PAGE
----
The Bureautocracy of Reclamation

Protect Lake Berryessa from the Bureautocracy of Reclamation

 A turning point in Lake Berryessa history is soon to come as the Napa County RFP bid evaluation process moves closer to choosing a successful bidder for each of the three resorts: Steele Canyon Recreation Area, Spanish Flat Recreation Area, and Monticello Shores recreation Area. There are hints that strong bids from large recreation companies are under evaluation.

The proposals from the evaluation committee will presented to the Board of Supervisor in public session before final contract negotiations begin in earnest in May. My concern is with the Bureautocracy of Reclamation. Clearly, the Managing Partner Agreement was intended to remove Reclamation from the process of directly managing the new resorts.

Although the chosen concessioners must be “approved” by Reclamation, Reclamation does not have veto power over Napa County’s choices. Reclamation cannot question or contest the County’s basic decision. Per the Managing Partner Agreement Reclamation is acting in an advisory role to see that any plans are consistent with the 2006 Record of Decision.

Per the MPA: “Recreation facilities will be developed, operated and maintained on a schedule determined by Napa County. Resources will be protected, and visitor services shall be provided in accordance with the 2006 VSP ROD, Napa County’s Concession Area Plan, and other applicable standards for the Concession Areas.”

An autocracy is a government controlled by one person (autocrat) or agency (bureautocracy) with absolute power. As unlimited power doesn't usually bring out the best in people, autocracies, including bureautocracies, are often inhumane - without compassion for misery or suffering. I would never accuse the Bureautocracy of Reclamation of a Customer Service or Quality Assurance attitude - more of a Dilbertian ethic.

I recommend that a simple process be put in place to monitor the Bureautocracy of Reclamation and its potential attempts to undermine the County concession development goals. I propose this process become completely transparent. Thus any communication (email, memo, report...) between Napa County and the Bureau of Reclamation regarding this process, except the most confidential, must be made available to the public so we may understand the requirement details.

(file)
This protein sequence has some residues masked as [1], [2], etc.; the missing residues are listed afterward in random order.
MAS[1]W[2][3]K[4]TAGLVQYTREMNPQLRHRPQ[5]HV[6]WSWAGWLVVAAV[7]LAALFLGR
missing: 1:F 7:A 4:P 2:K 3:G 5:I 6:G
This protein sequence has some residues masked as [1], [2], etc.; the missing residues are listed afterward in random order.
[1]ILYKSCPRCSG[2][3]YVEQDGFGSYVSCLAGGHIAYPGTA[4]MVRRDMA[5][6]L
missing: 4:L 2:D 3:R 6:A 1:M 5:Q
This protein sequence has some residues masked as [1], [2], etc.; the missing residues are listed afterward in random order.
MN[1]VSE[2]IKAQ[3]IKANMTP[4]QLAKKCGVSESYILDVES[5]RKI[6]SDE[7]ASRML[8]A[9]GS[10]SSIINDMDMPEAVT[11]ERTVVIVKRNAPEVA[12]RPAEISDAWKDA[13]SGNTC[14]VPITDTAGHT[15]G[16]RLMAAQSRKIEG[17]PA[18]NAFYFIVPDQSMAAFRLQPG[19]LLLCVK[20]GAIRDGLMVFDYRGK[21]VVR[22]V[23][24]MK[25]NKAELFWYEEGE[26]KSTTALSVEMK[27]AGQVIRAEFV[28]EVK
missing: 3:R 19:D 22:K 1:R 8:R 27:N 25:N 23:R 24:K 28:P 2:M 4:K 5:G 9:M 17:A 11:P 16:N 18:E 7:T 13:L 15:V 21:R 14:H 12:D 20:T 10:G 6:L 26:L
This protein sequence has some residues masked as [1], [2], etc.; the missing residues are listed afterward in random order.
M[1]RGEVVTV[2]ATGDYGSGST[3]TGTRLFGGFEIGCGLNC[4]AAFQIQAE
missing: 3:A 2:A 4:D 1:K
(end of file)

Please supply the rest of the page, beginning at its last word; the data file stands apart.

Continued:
Although the County is required to submit specific MPA-defined requests to the BOR “for its review and approval, Reclamation shall not unreasonably delay or withhold such approval.” For example, there should be a maximum 15 day turnaround for any requests from Napa County to Reclamation.

So why should I/we worry? Because of history. Spanish philosopher George Santayana is credited with the aphorism, “Those who cannot remember the past are condemned to repeat it.” We must not forget the history of how Lake Berryessa got into the present predicament. That’s why I wrote my book, Policy and Politics Betray the People: The Lake Berryessa Saga: 1958 - 2020 (available on Amazon).

One of my unanswered questions has always been why, when they worked so hard to install Pensus as the concessioner for all the lake resorts in 2010, did Reclamation immediately begin to harass them over their proposed development plans. Was it the inherent bureautocracy element -  bureaucratic ego, a belief that a federal government agency is more important to our small piece of the country than the local county officials, or just the perverse joy of exerting power behind the cloak of policy? (See story below.)

How would the past apply today? Reclamation could claim they have the right to approve the County’s choice of concessioner. They do not have that right per the MPA. They could request documents, memos, and reports from the County to which they (Reclamation) also have no right per the MPA as a form of harassment. More damaging would be unnecessarily delaying approval of County planning requests - a tactic they used against Pensus and documented in my book

Some excerpts from the MPA:

Reclamation hereby transfers to Napa County and Napa County hereby accepts Management of the Concession Area as defined in this agreement for the benefit of the public pursuant to this Agreement.

“Concessionaire” or “Concession Contractor” is the entity that Napa County enters into an agreement for the operation of a Concession within the Concession Areas for the purpose of providing visitor services.

“Concession Area Plan” means the plans created by Napa County that apply to the specific Concession Areas, and consistent with Napa County’s Planning Standards.


Catch-22: The Bureaucratic Double Bind Theory in Practice

(The Lake Berryessa News, May, 2012)

The series of actual emails below is emblematic of the dysfunctional approach the Bureau of Reclamation is taking to any actions proposed for the redevelopment of Lake Berryessa. The resorts have existed for more than 50 years. No items of cultural or historical importance have ever been discovered within the resorts or at Oak Shores or other Bureau-maintained facilities.

Reclamation demolished more than 1,000 mobile homes and resorts facilities, and is still digging and scraping away at the remaining residue, without any substantive environmental or historical studies to support their actions. They simply filled out a short form called CEC 743, which was approved on October 11, 2007 concluding:

“Reclamation has determined that the proposed action is appropriate for Categorical Exclusion under the National Environmental Policy Act 011969 (42 United States Code [U.S.C.) 4321, et seq.) based on the following information: The removal of all existing trailers and associated appurtenances within existing and developed sites at Lake Berryessa resorts involves only minor construction activities on previously disturbed land and there will be no impacts to waters of the United States. Further, Reclamation has reviewed the proposed action and determined that there is no effect to Federally-listed species or critical habitat.